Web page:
"Dr. Carl just died," he said softly.
Dr. Carl Arnold, who was recruited to start a medical practice in Salem more than 60 years ago, retired in 2004, but remained "Dr. Carl" to just about everyone who knew him.
Arnold not only started a medical clinic in 1959, after two friends lured him to town for a fishing trip, he and Dr. David Ducker worked to establish a Fulton County Hospital, even donating the land it was built on.
Word of his death, after being rushed to the hospital, quickly circulated. In a hospital full of local residents and longtime employees, people cried openly at the loss of a friend.
"He was the creator (of the hospital)," said financial office manager Denice Innis. "He never lost interest in it and how it was doing."
"He wasn't feeling well last week," Norene Arnold, Arnold's wife of 54 years, told The News. "But, on Wednesday (Sept. 28), he was on the phone calling board members about the vote they were taking the next day."
With the hospital in severe financial trouble, the board met to consider a Baxter Regional Medical Center proposal to take over management.
It was just a short time after the board rejected the Baxter Regional offer that members learned of Arnold's death.
"He called the house yesterday (Sept. 28), but I was out fishing," said board member Jerry Blevins. "I went out to his house later in the day and had a good visit with him."
Board member Bill Pace said he returned a call from Arnold the same evening, and had a long talk that centered on the hospital's challenges and solutions.
"I just hope people remember how dedicated he was. He made house calls, when he first came here, and knew where all his patients lived," said Norene. "It seemed like he was always up in the middle of the night checking on a patient. If he didn't get the answers he wanted, he'd take off for the hospital."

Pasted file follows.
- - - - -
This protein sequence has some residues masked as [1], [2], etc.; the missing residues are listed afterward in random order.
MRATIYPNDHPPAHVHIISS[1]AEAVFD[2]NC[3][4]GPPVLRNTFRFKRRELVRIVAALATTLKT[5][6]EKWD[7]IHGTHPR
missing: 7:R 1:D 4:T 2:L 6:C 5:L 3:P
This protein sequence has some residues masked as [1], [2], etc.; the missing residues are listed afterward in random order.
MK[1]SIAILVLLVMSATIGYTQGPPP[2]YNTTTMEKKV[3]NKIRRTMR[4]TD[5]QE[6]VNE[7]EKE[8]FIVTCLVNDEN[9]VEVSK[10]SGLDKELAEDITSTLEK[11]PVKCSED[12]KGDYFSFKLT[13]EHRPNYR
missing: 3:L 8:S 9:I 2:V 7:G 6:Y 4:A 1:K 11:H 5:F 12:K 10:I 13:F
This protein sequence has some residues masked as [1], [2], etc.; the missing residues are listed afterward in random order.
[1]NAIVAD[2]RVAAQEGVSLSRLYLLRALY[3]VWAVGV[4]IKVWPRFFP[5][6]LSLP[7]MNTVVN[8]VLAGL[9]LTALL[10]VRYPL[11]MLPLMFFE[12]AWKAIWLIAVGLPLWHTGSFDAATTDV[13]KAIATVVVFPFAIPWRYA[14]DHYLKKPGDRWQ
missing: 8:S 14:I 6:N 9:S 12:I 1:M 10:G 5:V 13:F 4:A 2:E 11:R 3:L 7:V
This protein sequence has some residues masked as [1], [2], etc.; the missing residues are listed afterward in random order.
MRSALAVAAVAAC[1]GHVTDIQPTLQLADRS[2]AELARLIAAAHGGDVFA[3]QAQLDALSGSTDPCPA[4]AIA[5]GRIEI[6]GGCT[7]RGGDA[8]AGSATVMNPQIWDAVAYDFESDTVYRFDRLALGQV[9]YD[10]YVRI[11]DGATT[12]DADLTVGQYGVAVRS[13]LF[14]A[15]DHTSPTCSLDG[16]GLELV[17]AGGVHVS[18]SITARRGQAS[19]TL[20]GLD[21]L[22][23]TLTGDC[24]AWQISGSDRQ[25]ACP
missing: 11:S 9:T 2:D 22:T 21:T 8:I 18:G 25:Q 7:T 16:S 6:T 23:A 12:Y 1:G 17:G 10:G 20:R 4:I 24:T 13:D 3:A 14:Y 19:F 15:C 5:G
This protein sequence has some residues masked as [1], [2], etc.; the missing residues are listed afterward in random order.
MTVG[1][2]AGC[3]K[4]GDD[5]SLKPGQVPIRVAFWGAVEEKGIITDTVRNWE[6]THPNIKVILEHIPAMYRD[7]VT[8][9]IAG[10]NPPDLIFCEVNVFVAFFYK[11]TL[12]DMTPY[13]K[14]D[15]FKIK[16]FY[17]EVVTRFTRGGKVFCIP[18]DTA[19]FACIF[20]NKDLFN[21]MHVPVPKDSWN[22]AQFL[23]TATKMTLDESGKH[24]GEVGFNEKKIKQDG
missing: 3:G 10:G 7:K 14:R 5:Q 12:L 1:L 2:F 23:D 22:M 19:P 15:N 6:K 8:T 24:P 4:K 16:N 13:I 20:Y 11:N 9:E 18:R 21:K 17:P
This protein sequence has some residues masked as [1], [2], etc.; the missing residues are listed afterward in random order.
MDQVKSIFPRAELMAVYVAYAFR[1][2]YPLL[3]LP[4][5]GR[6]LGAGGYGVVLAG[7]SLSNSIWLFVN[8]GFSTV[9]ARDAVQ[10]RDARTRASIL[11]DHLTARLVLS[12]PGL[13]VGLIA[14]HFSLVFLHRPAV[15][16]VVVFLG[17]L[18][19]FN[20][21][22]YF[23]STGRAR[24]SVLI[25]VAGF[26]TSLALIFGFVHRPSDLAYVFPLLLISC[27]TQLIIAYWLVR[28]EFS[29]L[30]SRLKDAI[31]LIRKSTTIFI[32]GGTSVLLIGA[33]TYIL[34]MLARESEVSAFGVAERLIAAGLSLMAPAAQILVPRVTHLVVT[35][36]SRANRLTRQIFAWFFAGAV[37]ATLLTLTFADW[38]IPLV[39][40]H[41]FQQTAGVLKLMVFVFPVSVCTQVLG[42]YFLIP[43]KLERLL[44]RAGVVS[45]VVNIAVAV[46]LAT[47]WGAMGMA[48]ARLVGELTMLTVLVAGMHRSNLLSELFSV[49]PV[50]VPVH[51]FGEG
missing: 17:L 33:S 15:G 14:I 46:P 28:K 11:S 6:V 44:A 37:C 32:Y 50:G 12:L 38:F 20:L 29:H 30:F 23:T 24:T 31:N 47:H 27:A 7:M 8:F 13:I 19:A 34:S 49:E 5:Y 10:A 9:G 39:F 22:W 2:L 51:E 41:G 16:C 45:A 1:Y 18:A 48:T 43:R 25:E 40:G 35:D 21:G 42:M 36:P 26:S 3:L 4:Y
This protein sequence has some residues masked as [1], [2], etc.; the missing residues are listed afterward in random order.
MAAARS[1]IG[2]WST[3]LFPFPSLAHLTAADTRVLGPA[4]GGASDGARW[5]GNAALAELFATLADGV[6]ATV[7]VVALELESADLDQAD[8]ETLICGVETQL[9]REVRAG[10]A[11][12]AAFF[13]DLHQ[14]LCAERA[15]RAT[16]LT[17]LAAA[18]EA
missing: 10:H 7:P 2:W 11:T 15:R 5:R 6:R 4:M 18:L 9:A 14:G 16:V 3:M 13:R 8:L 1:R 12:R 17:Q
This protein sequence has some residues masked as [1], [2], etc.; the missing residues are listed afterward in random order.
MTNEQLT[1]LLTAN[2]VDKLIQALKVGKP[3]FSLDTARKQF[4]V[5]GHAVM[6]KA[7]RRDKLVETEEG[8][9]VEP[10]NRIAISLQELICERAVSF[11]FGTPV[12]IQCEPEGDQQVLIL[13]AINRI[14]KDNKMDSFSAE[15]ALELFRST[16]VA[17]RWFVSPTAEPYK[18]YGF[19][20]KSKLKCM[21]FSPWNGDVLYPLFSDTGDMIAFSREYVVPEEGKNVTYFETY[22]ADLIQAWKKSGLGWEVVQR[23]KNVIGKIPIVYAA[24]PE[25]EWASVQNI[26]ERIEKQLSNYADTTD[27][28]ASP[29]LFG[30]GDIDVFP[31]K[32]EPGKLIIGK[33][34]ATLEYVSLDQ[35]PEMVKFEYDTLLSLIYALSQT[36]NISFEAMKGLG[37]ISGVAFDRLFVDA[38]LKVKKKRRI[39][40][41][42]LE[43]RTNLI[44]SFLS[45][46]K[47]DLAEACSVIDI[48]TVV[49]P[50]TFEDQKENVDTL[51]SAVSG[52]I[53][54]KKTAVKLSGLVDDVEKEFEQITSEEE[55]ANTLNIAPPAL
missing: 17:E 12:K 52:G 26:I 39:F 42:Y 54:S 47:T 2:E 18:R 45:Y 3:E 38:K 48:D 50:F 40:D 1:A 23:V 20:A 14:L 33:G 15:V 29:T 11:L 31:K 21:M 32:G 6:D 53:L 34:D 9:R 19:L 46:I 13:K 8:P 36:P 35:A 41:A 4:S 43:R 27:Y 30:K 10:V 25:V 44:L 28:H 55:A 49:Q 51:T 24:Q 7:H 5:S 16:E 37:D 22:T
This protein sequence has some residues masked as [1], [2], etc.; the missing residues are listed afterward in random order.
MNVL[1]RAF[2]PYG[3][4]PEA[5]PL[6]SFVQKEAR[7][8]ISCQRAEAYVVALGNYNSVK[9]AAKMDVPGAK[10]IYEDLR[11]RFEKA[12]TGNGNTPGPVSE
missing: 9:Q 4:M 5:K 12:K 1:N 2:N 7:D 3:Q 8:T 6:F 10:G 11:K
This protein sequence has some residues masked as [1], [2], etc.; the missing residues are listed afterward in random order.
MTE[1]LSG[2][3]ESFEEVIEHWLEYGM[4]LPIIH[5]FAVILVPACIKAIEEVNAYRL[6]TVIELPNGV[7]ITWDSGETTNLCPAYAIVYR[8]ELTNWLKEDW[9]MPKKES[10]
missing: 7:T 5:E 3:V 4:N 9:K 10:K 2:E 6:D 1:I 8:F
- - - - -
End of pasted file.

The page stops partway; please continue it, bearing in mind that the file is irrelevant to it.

Some of his friends laugh about how Dr. Arnold was a perfectionist, and had strong feelings on about any subject. Traits which meant friends, as well as foes, sometimes got a good lecture about their short comings or thinkings.
"He wasn't shy," said Innis smiling. "He'd let you know how he felt about things."
Besides being a doctor and worrying about the hospital, Dr. Arnold liked farming and fishing.
One young man, who worked for Arnold on his farm, called Arnold a demanding but caring boss, who always found time to insist the young man get serious about going back to school for an education that would lead to a better job.
Many also commented on Arnold's beloved collection of "stuff" -- the stash of old cars and trucks and farm machinery stored on his property, that he wouldn't dream of parting with.
But all discussions with Arnold's friends and loved ones seem to always return to the hospital.
"He felt responsible for the hospital, and never forgot how people here agreed to a tax to get the hospital started," said Norene. "He felt like people did it for him. To the end, he was worried about it. He did not want it to fail."
In Dr. Arnold's obituary, on page 4A, his family makes a suggestion to those who want to make a contribution in his honor.
"Memorials preferred to the Fulton County Hospital Building Fund." In a Letter to the Editor on page 2A, Norene promises contributions will go towards the hospital's debt.